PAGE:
Almost 56% of CCGs failed to deliver 10% of their chairs within 18 weeks in the last financial year. The worst offenders – 7.2% of the CCGs who supplied data – deliver more than half of their wheelchairs late.

Rianna Davis, 25, from Putney in southwest London, knows all about waiting for chairs. She has a rare form of myasthenia gravis and relies on a power chair to get around.

When her childhood power chair finally gave up the ghost last year, she saw an occupational therapist to arrange a new one. Davis said it took some effort to persuade her that she needed a power chair. Initially she was told she would be fine with a manual chair.

When she explained that she was exhausted after less than five minutes, they ordered a small power chair – but it quickly became apparent that it wasn’t fit for purpose.

“The chair itself is quite light and I’m quite heavy, and I would just skid," she said. "I felt really unsafe. I’d be on a slope waiting for the lights to change, and I would just slide into the road. My carer was scared to take me out because I was sliding everywhere. She had to jump in the road to stop it.”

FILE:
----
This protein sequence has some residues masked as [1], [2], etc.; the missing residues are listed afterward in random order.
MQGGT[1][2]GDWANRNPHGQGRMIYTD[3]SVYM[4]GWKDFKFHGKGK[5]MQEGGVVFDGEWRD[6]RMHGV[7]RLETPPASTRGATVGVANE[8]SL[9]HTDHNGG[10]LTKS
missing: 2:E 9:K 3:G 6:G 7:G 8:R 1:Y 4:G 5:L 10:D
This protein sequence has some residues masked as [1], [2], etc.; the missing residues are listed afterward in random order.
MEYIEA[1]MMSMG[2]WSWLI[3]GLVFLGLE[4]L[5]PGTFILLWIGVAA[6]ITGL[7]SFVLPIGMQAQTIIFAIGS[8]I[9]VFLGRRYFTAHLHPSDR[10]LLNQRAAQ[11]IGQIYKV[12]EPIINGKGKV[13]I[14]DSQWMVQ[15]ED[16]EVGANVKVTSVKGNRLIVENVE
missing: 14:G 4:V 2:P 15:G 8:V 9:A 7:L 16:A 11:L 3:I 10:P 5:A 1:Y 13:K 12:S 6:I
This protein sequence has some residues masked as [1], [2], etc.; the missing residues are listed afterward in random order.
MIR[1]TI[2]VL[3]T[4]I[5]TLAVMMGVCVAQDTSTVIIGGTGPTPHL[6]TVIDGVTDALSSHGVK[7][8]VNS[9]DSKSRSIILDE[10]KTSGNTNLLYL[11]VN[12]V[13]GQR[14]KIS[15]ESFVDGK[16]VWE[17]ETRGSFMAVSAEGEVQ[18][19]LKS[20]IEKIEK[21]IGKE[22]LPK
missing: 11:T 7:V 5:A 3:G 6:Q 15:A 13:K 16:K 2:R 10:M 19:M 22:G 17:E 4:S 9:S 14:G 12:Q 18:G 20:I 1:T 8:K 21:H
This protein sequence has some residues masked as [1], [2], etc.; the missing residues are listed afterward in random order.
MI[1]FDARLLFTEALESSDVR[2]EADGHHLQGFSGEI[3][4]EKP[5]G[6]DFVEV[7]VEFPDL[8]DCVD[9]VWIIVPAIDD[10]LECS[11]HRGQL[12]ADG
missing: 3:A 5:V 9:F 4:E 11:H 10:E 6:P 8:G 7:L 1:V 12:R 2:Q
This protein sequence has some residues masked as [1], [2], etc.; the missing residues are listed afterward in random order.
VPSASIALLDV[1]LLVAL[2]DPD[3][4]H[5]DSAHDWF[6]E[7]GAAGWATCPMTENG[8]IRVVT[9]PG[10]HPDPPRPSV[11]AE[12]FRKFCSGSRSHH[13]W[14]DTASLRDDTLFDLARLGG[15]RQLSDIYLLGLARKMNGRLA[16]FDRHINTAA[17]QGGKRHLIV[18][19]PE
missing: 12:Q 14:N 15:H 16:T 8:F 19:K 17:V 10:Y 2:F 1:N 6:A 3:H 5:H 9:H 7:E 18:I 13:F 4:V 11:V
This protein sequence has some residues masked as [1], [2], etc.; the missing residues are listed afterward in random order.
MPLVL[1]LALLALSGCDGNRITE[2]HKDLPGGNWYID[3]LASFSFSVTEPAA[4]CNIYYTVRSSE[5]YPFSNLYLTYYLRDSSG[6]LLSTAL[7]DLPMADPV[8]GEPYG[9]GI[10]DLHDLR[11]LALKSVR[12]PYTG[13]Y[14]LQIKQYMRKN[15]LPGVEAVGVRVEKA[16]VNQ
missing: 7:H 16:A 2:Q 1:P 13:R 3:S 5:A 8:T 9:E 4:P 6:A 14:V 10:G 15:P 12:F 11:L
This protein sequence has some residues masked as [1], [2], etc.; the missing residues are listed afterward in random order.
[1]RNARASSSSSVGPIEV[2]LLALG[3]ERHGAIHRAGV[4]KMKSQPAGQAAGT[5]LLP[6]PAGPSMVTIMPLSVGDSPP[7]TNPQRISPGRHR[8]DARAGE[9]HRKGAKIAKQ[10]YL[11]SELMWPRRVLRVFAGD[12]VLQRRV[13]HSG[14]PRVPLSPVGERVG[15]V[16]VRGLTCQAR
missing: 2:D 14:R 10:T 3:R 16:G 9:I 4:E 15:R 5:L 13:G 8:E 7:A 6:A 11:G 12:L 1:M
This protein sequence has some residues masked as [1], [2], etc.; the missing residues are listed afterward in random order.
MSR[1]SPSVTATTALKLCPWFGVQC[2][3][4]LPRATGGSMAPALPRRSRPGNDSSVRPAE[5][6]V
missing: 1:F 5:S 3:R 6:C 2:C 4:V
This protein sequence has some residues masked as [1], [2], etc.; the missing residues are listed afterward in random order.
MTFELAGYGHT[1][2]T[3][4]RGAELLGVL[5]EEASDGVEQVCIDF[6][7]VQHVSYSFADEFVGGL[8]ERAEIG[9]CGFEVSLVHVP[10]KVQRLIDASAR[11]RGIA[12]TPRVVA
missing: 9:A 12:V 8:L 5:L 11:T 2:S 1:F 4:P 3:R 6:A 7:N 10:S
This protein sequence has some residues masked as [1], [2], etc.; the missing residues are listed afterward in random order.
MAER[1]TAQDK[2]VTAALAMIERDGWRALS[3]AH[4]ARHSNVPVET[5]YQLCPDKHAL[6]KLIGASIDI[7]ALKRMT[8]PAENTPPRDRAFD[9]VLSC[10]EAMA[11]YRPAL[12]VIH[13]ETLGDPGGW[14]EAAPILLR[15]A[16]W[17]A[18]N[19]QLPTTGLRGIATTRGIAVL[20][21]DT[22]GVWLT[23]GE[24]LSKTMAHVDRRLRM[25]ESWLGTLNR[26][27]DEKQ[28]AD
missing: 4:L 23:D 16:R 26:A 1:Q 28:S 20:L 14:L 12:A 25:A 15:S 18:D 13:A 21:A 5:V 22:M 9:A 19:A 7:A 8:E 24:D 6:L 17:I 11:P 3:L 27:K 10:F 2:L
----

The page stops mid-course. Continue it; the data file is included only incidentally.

It was only after Davis injured her own foot running over it at a road crossing and ended up in an emergency clinic that wheelchair services took notice and prioritised replacing her chair, she says. Even then it was another four months before a permanent replacement was sent.

“I was told I would get it in six weeks but it took four months,” Davis recalled. In the meantime she was given a large temporary replacement that was too wide to fit into her house or travel around London in.

“There was an internship that Transport for London was going to do with me but the only way I could get there was on the underground. At Waterloo and Southwark stations they looked at the [temporary] chair and said, 'You’re not going to get a train.'"

She continued: “I ended up getting a bus to Greenwich and being half an hour late for the interview. At the interview I explained what happened. TfL tried to find other ways of getting there but all the routes involved me going on the underground. By the time we found other routes they were more than two hours each, so I didn’t do the internship.”